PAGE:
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Elon Musk weighs in on U.S. national debt debate, joining the likes of Jamie Dimon and Jerome Powell in expressing concern about the $34 trillion Uncle Sam owes


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Elon Musk, the world’s second-wealthiest entrepreneur, has finally added his two cents to the divisive debate around U.S. national debt.

Uncle Sam is drowning in a $34 trillion debt owed to creditors worldwide, surpassing the annual output of the entire U.S. economy by over 20%.

In the past, this might only have attracted the attention of government watchdogs like the Peterson Foundation, but the post-pandemic bout of inflation changed all that.

With the Federal Reserve’s rapid tightening last year and the likelihood of prolonged higher rates, starting in 2024, the interest burden to service the debt is poised to hit a historic high as a percentage of the economy.

The growing mountain of debt has now finally caught the attention of X owner Musk, who took a moment out of his otherwise busy schedule trashing Bob Iger’s Disney to voice his alarm.

“U.S. national debt growth is unsustainable,” the Tesla CEO posted on Monday.

The terse judgment came in response to a monthly statement by the U.S. Treasury showing the $357 billion in interest payments had easily eclipsed the $283 billion spent on the country’s military and defense in the 10 months of the 2024 fiscal year through January.

Musk is by no means the first to warn action must be taken.

JPMorgan’s Jamie Dimon, Bank of America CEO Brian Moynihan, and economic commentator Nassim Nicholas Taleb all in turn expressed deep concerns.

Last Sunday, Fed Chair Jerome Powell urged Washington it must finally hold an “adult conversation” on the subject.The problem is Beltway politicians have never been more divided and unwilling to compromise—even before January’s Iowa caucus officially kicked off what will likely be yearlong political paralysis in the run-up to the election in November.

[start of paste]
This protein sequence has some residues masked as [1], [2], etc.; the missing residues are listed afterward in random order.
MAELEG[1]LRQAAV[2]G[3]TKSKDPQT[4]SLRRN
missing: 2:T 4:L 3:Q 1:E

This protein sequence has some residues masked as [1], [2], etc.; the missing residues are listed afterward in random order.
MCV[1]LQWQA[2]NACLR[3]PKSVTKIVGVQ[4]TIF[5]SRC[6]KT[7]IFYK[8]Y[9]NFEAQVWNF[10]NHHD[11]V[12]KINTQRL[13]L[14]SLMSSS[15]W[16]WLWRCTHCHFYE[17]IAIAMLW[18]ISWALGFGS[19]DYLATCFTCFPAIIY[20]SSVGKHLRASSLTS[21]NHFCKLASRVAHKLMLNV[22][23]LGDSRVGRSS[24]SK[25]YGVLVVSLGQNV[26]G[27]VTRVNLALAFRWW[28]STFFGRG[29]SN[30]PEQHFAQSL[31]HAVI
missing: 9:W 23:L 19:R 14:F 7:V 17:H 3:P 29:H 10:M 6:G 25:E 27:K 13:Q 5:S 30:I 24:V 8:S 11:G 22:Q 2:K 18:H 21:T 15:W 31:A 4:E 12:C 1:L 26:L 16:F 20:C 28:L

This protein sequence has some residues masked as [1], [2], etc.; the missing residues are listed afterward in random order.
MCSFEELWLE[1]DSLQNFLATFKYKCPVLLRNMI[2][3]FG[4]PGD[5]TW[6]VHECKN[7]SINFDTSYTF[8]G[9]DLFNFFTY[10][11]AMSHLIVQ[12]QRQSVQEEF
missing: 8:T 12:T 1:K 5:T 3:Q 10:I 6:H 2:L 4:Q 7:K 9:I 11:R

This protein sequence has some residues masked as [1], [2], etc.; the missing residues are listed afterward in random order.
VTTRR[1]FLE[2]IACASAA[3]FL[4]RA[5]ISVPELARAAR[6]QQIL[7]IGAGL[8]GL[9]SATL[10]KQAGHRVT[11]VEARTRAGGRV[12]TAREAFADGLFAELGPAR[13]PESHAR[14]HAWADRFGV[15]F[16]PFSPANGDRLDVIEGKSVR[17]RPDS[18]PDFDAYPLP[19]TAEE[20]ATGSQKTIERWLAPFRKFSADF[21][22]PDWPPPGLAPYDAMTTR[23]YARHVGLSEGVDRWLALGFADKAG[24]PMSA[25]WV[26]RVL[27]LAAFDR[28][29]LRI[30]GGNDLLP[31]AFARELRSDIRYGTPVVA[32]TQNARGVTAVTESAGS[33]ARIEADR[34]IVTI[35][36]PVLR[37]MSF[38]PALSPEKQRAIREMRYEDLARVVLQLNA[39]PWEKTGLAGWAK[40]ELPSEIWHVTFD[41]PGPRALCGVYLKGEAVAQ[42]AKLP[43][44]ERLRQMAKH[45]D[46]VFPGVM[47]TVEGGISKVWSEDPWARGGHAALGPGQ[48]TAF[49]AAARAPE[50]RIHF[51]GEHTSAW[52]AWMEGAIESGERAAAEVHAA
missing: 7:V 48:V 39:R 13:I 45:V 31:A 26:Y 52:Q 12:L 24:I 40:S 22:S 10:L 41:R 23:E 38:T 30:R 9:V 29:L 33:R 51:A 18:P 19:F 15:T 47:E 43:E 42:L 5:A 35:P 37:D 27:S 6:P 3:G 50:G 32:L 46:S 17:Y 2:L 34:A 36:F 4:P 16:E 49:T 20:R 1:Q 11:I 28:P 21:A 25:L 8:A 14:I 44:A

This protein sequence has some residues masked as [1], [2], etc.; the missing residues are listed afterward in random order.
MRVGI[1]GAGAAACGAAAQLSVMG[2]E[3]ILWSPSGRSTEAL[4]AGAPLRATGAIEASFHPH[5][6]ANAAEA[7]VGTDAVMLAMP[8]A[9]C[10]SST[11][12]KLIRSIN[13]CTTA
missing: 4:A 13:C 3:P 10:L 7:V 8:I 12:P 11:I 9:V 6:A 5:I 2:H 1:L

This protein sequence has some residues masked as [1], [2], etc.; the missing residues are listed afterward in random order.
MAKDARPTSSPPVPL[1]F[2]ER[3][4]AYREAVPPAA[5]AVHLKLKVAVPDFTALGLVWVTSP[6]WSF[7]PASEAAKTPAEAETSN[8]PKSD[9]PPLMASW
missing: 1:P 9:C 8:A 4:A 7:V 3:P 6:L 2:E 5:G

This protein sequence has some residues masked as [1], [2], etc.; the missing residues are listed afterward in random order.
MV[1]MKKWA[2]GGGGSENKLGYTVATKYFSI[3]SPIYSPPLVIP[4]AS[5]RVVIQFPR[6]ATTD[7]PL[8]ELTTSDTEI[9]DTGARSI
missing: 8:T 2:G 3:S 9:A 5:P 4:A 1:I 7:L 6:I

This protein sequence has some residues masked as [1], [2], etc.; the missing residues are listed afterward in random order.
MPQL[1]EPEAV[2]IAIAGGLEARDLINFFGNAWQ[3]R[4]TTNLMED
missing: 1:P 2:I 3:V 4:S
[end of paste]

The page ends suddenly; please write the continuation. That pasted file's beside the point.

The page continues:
That’s why Fitch already downgraded the federal government’s credit rating last summer as a result of intractable divisions on Capitol Hill, following Standard & Poor’s groundbreaking cut in 2011.

Should Moody’s follow, as is likely, it would conclusively mark the end of the sterling AAA rating for U.S. sovereign bonds.

However, neither the Big Three rating agencies—nor even Powell for that matter—enjoy the same credibility as Musk from many Americans, in particular conservatives, who credit him with growing Tesla and SpaceX into successful, industry-leading multinationals.

“When you add unfunded obligations [e.g. social security & medicare], plus state and local debt,” he wrote last month, “government debt will soon exceed $100 trillion!”

This story was originally featured on

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